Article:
Indeed, a handful of companies including Cisco Systems, Intel, Luxtera—and maybe IBM—hope to ramp some sort of silicon photonics offering in 2014, mainly targeting 100G opportunities.
“There is a huge bottleneck at 100G out there,” said Martin. “The old style optics are clumsy, big and expensive, but with silicon photonics you integrates all that stuff--hundreds of piece parts--into a single chip."
Intel showed in 2010 a prototype using a similar approach to Kotura, multiplexing four signals with WDM over a single fibre. But the x86 giant spiked interest in the area last week when it announced engineering samples for a 100G product using four parallel fibres carrying 25G signals.
Justin Rattner, Intel's chief technology officer, and Arista Networks founder Andy Bechtolsheim said the 100G modules will be a huge enabler for all sorts of uses inside and between server racks in a data center.
Like Intel, startup Luxtera is preparing a 100G module using four 25G fibres. It says its products could cost as little as $250 for distances of less than two kilometers. The product will consume about 2.5W even if clock-data recovery circuits are required, said Chris Bergey, vice president of marketing for Luxtera.
Luxtera considers itself ahead because it has already shipped more than half a million 40 and 56G silicon photonics chip sets for use with Ethernet and Infiniband. It is waiting for ASICs with 25G serdes to ship in 2014 before it rolls out its 100G product, said Bergey.
Work on 25G chip-to-chip interconnects is expected to be one of the hot topics at DesignCon.
Luxtera got $21.7 million in a C round of venture funding in February 2012, and took on a board member from Broadcom. It struck a deal that same month with STMicroelectronics to make its devices in a 300mm Crolles, France, fab.
The startup uses a single external laser to save cost. It claims all other functions are handled on its chip which uses MEMS techniques.
Wonderful article! What do you refer to by " there are no standards"? 100G standard is more mature than 40G, e.g. PM-QPSK modulation is the only one adopted in 100G,while there is no standard modulation method in 40G.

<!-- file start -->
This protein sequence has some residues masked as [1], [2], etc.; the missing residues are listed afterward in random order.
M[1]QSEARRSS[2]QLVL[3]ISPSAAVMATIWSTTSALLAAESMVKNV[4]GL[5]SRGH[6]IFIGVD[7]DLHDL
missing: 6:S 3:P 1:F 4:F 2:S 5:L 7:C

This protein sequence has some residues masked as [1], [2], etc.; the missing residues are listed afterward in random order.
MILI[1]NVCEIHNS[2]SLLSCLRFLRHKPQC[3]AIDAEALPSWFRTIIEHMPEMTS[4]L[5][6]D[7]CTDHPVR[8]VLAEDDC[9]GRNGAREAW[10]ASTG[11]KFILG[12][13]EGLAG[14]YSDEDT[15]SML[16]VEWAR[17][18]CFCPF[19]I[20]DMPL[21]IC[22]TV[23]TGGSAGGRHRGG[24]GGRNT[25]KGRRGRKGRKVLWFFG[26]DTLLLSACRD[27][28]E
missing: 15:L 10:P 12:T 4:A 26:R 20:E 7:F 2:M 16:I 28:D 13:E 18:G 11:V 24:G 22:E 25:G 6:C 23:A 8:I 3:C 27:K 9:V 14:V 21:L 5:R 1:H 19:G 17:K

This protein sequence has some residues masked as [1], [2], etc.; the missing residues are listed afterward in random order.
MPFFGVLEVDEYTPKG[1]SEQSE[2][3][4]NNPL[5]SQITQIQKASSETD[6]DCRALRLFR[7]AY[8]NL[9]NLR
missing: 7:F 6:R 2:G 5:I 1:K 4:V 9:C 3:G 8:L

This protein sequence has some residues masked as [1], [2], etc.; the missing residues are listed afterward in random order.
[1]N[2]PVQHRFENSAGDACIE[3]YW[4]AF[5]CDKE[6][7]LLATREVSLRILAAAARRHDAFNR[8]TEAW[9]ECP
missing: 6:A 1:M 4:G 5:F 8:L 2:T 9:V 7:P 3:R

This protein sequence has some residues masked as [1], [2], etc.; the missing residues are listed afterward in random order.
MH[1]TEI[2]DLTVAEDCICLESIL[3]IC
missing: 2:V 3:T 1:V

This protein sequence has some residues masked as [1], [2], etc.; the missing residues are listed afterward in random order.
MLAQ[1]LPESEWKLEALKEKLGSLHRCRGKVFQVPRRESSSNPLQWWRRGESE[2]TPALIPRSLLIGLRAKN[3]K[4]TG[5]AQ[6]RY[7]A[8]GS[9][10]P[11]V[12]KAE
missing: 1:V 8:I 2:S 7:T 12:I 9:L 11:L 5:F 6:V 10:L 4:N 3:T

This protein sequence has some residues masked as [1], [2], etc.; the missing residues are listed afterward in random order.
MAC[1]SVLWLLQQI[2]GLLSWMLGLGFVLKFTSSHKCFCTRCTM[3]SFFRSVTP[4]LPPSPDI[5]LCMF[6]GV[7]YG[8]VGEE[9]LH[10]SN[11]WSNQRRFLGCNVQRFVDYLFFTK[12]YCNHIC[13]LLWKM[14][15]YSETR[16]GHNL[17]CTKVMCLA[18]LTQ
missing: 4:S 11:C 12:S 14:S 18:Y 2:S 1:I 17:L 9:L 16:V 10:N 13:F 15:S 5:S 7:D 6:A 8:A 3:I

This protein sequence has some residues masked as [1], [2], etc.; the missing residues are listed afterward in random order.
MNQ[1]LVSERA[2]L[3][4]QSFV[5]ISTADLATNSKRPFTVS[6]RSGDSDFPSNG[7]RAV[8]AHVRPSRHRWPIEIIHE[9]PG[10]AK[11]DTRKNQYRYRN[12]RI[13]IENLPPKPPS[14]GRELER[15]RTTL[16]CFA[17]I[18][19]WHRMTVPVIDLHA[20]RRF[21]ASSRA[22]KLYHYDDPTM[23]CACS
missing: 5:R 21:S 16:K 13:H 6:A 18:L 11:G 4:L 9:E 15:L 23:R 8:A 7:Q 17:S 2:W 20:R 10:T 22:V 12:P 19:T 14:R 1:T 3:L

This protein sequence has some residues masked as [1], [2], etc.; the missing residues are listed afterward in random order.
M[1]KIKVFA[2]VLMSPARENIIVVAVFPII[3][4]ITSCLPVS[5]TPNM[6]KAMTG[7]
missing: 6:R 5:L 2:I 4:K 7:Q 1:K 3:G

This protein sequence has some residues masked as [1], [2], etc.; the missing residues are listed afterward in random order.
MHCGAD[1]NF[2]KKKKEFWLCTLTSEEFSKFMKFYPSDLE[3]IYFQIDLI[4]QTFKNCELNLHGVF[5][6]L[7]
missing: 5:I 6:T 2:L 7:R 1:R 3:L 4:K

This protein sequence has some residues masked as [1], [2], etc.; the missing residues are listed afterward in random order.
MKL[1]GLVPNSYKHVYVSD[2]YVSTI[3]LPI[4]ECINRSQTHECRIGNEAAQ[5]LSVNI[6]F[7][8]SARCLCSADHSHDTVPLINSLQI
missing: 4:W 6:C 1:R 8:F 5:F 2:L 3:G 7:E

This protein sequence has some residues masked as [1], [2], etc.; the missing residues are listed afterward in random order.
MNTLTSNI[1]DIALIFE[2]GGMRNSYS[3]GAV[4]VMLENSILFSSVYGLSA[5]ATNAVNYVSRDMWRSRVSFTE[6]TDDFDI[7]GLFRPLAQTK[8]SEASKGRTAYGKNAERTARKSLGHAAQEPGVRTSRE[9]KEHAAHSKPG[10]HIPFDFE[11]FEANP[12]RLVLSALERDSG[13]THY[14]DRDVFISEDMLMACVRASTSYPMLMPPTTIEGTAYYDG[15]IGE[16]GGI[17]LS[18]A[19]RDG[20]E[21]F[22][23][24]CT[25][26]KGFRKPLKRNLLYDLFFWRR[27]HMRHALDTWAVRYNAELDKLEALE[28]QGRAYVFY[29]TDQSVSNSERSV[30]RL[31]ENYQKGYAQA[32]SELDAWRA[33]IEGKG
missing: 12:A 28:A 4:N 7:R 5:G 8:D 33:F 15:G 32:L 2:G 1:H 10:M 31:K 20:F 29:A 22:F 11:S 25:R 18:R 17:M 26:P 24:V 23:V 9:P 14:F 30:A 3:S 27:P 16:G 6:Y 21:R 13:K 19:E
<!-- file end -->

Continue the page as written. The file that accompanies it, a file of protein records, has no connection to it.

First of all, it is not to be confused with 100G used in telecom which used advanced modulation to achieve serial 100Gb/s. It's for datacom 100G which can be 10x10Gb/s or 4x25Gb/s, the former was adopted earlier but slower and seems being replaced by the latter as 25G electronics are getting ready. Most early advocates of 10x10G shifted to 4x25G now. No matter for telecom 100G or for datacomm 100GBASE, no 100Gb/s electronics is actually used or needed.
I think the battle of standards is in form factor. Both Cisco and Intel rolled out their own connectors to compete with existing MPO connector for highly parallel optics. Intel and IBM&Avago even wanted to completely eliminate all current panel mount transceivers module such as QSFP+, CFP, etc. which is a big threat to many component&module suppliers. We'll see how it goes.
on the chip level, some think Si photonics optoelectronic chips are treated unfairly as all the standards are written in accordance to III-V materials. Some of these standards may not be absolutely necessary for use in practice. It's why most Si photonics products are used in AOC which only have end-to-end electrical specs. Hopefully big players like Intel, IBM can change it.
David Patterson, known for his pioneering research that led to RAID, clusters and more, is part of a team at UC Berkeley that recently made its RISC-V processor architecture an open source hardware offering. We talk with Patterson and one of his colleagues behind the effort about the opportunities they see, what new kinds of designs they hope to enable and what it means for today’s commercial processor giants such as Intel, ARM and Imagination Technologies.